Cultivating Imagination in Leadership with Dr. Gillian Judson & Dr. Meaghan Dougherty

March 24, 2023

Cultivating Imagination in Leadership: Transforming Schools and Communities, a new publication by Drs. Gillian Judson and Meaghan Dougherty, provides a theoretical understanding of how imagination contributes to effective leadership, as well as practical tools that all educational leaders can employ to cultivate their imaginations and the imaginations of others in their communities.

To support these goals, the book chapters offer multiple perspectives on what imagination is, why it is essential for educational leaders, and how it can be developed. We spoke with the authors to find out what inspired this project and the process of working with various authors, including those from SFU (Drs. Laurie Anderson, Sean Blenkinsop, Lynn Fels, Mark Fettes, and Daniel Laitsch).

Q: Can you tell us about your new book and what inspired this project? 

A: In 2019, as part of our MEd in Imaginative Leadership cohort, we explored what it would mean to bring imagination to the heart of education.  That led to the Imaginative Schools Symposium (ISS) Series, where we brought together established and emerging leaders who were committed to imaginative approaches. We had a positive and generative experience collaborating with these leaders and felt inspired by the possibilities created through this dialogue.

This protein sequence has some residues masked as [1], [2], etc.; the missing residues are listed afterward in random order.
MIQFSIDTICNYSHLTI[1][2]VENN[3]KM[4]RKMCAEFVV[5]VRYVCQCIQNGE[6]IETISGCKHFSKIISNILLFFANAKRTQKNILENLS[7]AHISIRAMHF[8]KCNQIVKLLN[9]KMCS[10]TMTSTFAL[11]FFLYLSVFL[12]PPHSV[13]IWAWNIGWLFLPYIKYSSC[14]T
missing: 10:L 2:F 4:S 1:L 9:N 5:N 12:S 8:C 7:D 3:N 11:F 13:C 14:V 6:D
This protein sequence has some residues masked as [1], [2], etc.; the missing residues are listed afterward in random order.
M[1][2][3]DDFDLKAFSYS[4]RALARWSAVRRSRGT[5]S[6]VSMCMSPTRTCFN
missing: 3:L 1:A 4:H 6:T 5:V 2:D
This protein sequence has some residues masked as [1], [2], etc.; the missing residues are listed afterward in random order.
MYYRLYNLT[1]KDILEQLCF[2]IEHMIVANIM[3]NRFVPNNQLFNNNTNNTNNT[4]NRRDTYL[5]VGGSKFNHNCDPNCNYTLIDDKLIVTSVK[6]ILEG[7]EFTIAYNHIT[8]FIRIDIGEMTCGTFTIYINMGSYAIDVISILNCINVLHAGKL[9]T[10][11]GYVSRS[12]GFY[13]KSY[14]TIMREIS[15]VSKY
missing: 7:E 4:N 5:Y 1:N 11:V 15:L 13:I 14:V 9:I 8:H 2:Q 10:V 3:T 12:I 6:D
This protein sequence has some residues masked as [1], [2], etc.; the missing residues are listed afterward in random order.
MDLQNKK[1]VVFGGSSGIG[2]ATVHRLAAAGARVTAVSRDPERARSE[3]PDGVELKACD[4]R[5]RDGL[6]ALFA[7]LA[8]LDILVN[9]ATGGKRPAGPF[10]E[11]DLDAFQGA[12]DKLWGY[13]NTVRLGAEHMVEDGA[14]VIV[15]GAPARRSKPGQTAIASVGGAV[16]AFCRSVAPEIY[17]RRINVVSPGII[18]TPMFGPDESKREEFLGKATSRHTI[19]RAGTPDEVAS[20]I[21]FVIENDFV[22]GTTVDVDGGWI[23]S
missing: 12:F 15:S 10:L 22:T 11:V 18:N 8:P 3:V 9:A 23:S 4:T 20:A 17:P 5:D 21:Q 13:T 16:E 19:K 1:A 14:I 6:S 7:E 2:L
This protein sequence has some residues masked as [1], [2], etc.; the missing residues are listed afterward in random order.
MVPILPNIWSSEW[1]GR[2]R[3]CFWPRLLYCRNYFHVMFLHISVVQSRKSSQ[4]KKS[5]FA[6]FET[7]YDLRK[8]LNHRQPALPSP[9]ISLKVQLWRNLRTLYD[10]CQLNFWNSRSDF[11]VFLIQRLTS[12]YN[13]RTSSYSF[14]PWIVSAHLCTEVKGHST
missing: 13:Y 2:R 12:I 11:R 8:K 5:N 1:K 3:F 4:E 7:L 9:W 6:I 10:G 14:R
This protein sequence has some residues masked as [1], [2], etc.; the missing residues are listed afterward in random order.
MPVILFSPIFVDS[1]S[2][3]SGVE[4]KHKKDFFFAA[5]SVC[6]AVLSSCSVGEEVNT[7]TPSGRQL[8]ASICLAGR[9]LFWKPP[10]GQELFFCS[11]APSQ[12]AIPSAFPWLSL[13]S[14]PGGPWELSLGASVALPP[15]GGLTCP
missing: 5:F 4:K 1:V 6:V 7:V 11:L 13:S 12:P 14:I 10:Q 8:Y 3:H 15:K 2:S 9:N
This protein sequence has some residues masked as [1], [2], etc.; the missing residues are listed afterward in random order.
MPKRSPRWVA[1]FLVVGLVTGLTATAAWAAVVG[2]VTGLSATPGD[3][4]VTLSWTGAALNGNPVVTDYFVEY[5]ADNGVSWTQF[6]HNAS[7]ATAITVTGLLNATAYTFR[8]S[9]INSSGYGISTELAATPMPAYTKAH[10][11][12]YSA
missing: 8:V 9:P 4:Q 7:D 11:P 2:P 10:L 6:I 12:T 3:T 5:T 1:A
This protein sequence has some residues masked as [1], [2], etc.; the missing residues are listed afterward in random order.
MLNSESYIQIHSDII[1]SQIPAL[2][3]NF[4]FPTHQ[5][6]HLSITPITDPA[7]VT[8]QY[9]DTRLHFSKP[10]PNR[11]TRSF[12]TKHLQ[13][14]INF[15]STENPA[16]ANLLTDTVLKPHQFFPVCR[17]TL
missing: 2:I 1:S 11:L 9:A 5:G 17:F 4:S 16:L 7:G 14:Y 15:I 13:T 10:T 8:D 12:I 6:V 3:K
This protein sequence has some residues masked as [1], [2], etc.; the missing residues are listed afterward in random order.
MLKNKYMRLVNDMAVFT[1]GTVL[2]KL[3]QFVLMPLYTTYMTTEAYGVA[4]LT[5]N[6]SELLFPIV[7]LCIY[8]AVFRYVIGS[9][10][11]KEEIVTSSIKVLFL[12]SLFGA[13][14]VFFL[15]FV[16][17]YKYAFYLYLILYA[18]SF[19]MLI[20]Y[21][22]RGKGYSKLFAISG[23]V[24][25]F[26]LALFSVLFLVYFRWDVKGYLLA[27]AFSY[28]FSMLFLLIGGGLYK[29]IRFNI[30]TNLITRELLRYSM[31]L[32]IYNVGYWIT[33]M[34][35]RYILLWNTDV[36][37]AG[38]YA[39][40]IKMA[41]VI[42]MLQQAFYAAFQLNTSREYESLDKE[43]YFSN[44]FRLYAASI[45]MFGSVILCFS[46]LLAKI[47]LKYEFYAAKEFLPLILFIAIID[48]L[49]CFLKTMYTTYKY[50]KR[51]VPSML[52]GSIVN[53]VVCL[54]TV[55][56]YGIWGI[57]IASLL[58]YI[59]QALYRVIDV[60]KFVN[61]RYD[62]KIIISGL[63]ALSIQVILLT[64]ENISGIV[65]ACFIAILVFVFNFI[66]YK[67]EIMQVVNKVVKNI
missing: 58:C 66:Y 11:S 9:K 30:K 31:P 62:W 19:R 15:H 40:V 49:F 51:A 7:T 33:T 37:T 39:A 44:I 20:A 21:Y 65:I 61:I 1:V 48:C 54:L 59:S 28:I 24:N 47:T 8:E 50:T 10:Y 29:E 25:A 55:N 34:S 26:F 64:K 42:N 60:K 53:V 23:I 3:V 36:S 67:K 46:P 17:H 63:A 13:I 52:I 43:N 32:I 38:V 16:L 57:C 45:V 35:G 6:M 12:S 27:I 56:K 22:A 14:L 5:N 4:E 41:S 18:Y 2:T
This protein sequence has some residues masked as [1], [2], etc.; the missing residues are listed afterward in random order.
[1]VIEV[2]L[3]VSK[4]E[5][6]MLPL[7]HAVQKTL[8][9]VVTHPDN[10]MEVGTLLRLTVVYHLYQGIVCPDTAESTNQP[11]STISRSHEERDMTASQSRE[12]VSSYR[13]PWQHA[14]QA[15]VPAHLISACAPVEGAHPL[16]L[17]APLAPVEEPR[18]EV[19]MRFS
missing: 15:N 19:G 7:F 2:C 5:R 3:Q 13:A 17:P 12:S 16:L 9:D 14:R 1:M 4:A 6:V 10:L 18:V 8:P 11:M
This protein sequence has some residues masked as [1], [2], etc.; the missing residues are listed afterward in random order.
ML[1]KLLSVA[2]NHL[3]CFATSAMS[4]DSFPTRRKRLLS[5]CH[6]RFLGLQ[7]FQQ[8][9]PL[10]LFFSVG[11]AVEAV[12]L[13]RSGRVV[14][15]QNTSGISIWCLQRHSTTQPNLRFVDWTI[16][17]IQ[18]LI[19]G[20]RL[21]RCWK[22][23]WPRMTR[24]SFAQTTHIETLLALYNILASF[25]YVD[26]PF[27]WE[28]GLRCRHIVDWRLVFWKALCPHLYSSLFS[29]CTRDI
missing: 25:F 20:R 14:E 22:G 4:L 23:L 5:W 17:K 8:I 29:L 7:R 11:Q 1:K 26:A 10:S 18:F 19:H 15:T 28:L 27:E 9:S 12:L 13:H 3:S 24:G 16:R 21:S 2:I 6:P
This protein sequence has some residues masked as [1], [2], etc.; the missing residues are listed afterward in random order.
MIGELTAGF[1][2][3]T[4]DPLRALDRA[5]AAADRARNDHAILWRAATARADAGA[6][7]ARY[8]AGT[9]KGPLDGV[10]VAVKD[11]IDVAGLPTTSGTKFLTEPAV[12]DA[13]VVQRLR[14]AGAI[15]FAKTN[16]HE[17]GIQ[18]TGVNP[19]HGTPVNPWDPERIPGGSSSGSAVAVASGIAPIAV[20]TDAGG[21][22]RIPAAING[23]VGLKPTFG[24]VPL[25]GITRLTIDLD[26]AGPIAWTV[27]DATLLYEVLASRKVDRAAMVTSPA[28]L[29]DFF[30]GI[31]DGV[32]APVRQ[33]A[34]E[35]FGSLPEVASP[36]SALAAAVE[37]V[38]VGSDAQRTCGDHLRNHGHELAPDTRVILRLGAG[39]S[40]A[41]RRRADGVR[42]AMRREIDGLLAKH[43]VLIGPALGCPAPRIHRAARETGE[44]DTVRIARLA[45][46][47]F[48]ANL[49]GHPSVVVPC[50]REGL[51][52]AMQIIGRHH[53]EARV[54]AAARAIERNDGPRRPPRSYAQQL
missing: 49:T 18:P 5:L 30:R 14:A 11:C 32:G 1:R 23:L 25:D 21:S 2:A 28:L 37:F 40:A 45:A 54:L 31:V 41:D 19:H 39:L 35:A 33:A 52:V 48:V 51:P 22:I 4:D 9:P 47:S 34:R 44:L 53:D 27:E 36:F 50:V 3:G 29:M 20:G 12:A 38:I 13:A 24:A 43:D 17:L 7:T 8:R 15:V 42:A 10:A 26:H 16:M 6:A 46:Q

The palpable energy and inspiration from that experience provided us momentum to further explore imagination in leadership in this project. Drawing upon Kieran Egan's theory of Imaginative Education (IE) we explored what using cognitive tools might allow in educational leadership."

Q: How is the book organized? 

A: The book is organized into three themes: exploring possibilities, poetics of memory, and imagination's role in social justice and equity. These themes emerged from the contributing authors. Some authors fully interrogated and explored conceptualizations of imagination and the possibilities imagination presents in educational leadership. Some authors offered specific applications of imaginative processes, and some highlighted the connection between imagination, possibility, and pushing beyond the status quo to promote social justice and equity. Together, these themes provide a scaffolded approach to understanding imagination, how we can cultivate it in ourselves and others, and how it can open up new futures for schools and communities. 

Each section of the book starts with a leadership story from a practicing leader that exemplifies the theme. In order to make this book really useful in cultivating imagination, each chapter is followed by a page entitled “Cultivating Curiosity, Conversation, and Imagination” which poses questions for discussion and outlines a cognitive-tool focused inquiry question for readers to apply to their own practice.

Q: How was the experience of working with various authors and collaborating on this project?

A: It was a wonderful experience to see how different scholars and leaders are taking up the concept of imagination and how these complement one another. It is exciting to see the future directions for research and how we can continue to take this work forward collaboratively.

Q: Did you encounter any challenges while working on this project, and how did you overcome them? 

A: We knew going into the project that it would take time, but we are so honoured and grateful to be part of a community of people who are committed to promoting imaginative approaches in educational leadership.  We hope to continue to develop that network of like-minded individuals through the webinar series after the book is released.